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TGV

High-speed TGV train hits concrete block on tracks between Paris and west coast

An investigation has been opened in France after a high-speed train travelling at up to 200km/h and carrying 175 passengers hit a block of concrete that had been placed on the tracks. Rail chiefs say it was a "malicious act".

High-speed TGV train hits concrete block on tracks between Paris and west coast
Photo: AFP

The train that was travelling from Paris to La Rochelle on the west coast hit the block of concrete at around 10pm on Sunday night near the town of Surgères in the department of Charente-Maritime.

The train was not derailed and although none of the 175 passengers and crew were injured, pictures showed the impact damaged windows of the train.

The train was travelling at between 150 and 200km/h.

The train was delayed by over an hour and other services on the line were also disrupted.

French rail chiefs have pressed charges meaning police will open up an investigation into what has been described as a “malicious act”.

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SNCF

France to expand low-cost Ouigo train services

France's train operator SNCF has announced the expansion of its budget Ouigo services, while creating a new 'pink Ouigo' with a maximum price of €30 for any journey.

France to expand low-cost Ouigo train services
Photo: JACQUES DEMARTHON / AFP.

SNCF, which recently celebrated 40 years of the high-speed TGV train, is now focused on developing a more recent innovation: its budget offer. The low-cost Ouigo trains were first launched in 2013 as a cheaper alternative to the TGV, and have already transported 70 million passengers.

New destinations

SNCF hopes the low-cost service will account for 25 percent of high-speed traffic by 2025, and that means bringing the Ouigo to new destinations, it announced on Thursday.

From 2023, the Ouigo will connect Brest (via Saint-Brieuc, Guingamp and Morlaix) and Quimper to the centre of Paris, while Perpignan too will serve the capital.

La Rochelle will also get a low-cost service to central Paris from Friday to Monday. “This offer will be strengthened during the summer holidays, and will serve Poitiers, Niort and Surgères,” the group said.

SNCF has promised even more destinations from 2025 thanks to the addition of up to 12 new trains.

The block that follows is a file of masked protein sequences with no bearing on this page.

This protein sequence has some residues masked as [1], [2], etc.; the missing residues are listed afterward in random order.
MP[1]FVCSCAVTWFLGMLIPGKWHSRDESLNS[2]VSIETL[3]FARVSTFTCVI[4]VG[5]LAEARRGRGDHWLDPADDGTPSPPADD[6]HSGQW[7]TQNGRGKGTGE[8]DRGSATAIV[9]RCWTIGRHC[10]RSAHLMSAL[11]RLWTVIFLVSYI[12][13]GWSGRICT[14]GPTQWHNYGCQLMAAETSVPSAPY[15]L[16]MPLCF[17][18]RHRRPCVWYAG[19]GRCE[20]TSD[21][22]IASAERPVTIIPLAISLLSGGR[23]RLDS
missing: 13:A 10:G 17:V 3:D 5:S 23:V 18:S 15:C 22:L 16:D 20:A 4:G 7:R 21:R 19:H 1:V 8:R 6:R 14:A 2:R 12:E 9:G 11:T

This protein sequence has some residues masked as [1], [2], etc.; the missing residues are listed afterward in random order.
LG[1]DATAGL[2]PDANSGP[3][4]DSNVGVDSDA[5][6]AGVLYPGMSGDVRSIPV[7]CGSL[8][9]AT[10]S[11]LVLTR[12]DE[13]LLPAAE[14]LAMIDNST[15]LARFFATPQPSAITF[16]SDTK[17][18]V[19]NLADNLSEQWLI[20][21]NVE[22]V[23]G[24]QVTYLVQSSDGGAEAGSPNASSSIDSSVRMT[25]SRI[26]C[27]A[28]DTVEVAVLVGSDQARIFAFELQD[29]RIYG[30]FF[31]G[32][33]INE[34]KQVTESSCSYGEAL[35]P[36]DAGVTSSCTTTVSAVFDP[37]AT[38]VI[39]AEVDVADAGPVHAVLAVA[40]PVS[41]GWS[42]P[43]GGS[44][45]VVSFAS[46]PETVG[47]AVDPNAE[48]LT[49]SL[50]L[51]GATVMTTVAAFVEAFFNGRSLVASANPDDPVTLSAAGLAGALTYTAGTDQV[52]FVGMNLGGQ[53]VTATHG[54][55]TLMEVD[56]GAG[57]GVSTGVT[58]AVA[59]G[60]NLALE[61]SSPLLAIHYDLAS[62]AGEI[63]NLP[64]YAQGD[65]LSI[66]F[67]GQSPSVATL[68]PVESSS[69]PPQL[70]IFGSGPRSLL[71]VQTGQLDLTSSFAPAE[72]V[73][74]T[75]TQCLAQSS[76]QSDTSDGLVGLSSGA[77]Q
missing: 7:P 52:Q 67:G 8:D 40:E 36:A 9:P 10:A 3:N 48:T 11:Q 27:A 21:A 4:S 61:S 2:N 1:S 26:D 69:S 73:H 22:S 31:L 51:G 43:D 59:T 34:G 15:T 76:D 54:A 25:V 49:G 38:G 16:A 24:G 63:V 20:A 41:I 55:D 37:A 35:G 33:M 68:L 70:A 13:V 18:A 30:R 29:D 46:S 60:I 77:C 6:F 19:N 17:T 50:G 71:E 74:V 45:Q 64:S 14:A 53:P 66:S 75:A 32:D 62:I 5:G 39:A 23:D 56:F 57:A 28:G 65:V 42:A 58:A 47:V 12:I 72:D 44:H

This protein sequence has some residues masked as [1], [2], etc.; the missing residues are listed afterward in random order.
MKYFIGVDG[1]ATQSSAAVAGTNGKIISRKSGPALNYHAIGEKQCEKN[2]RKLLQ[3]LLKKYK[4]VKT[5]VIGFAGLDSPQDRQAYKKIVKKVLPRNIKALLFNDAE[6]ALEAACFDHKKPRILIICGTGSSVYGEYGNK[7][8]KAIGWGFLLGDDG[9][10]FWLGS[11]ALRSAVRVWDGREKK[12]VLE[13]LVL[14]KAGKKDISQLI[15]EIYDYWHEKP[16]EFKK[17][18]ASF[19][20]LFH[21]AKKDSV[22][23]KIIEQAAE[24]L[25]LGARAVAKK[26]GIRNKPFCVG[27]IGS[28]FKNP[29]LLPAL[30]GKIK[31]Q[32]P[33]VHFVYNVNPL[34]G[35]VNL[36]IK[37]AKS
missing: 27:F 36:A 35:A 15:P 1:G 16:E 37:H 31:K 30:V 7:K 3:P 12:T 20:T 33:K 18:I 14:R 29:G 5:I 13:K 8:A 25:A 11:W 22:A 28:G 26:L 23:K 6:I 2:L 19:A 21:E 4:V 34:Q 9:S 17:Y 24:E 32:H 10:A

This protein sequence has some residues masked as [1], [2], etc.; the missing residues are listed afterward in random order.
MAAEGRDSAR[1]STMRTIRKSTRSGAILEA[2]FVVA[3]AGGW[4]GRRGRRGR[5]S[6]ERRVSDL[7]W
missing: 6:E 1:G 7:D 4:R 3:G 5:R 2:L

READ ALSO French train operator SNCF launches new season ticket for remote workers

Low cost, low speed

SNCF also announced on Thursday the creation of the “Ouigo vitesse classique” (Ouigo classic speed) – trains which will take longer and serve more stops than regular Ouigos. They will use old Corail trains, currently used on many TER and Intercité lines, painted pink to differentiate them from the blue high-speed Ouigo.

Starting next spring, the trains will link 14 destinations across two lines: two different Paris-Nantes routes, both serving Paris Austerlitz; and a Paris-Lyon service starting at Paris Bercy.

The new ‘classic speed’ Ouigo routes. Graphic: SNCF.

The low prices will however come at a different kind of cost.

The Paris-Nantes line, which will see three return trips every day, is estimated to take between three-and-a-half and four-and-a-quarter hours, compared to two to two-and-a-half hours on TGV trains. The Paris-Lyon line, running twice a day in each direction, is set to take between four-and-three-quarters and five-and-a-quarter hours, compared to just two hours on the TGV.

The idea is to attract customers away from cars and long-distance coaches by offering low prices which never change right up until departure.

Prices will start at €10 and go no higher than €30, while children under 12 will pay €5 as is already the case on high-speed lines. Tickets will only be available to book 45 days before departure, compared to nine months for high-speed Ouigo tickets.

READ ALSO 5 things to know about the hydrogen trains coming to France

Passengers will also have the possibility of paying extra for bike storage, or extra luggage, and since journey times are longer there will be on-board catering.

The airline model

SNCF has also chosen to adopt a new options-based offer on all of its Ouigo services, similar to those used by low-cost airlines.

The operator has announced that from October 6th, passengers will be able to choose between “Ouigo essentiel”, which will include one cabin bag and hand luggage, or paying €7 extra for “Ouigo Plus”, which adds the possibility of choosing your seat, access to wifi and a selection of multimedia content, and priority boarding. This option will apply to trains running from December 12th, and children under 12 will be offered Ouigo Plus at no extra cost.

You will also be able to select any of the optional extras on their own. The option to choose year seat was introduced earlier this year, and SNCF says almost a quarter of passengers chose to pay extra for this over the summer.

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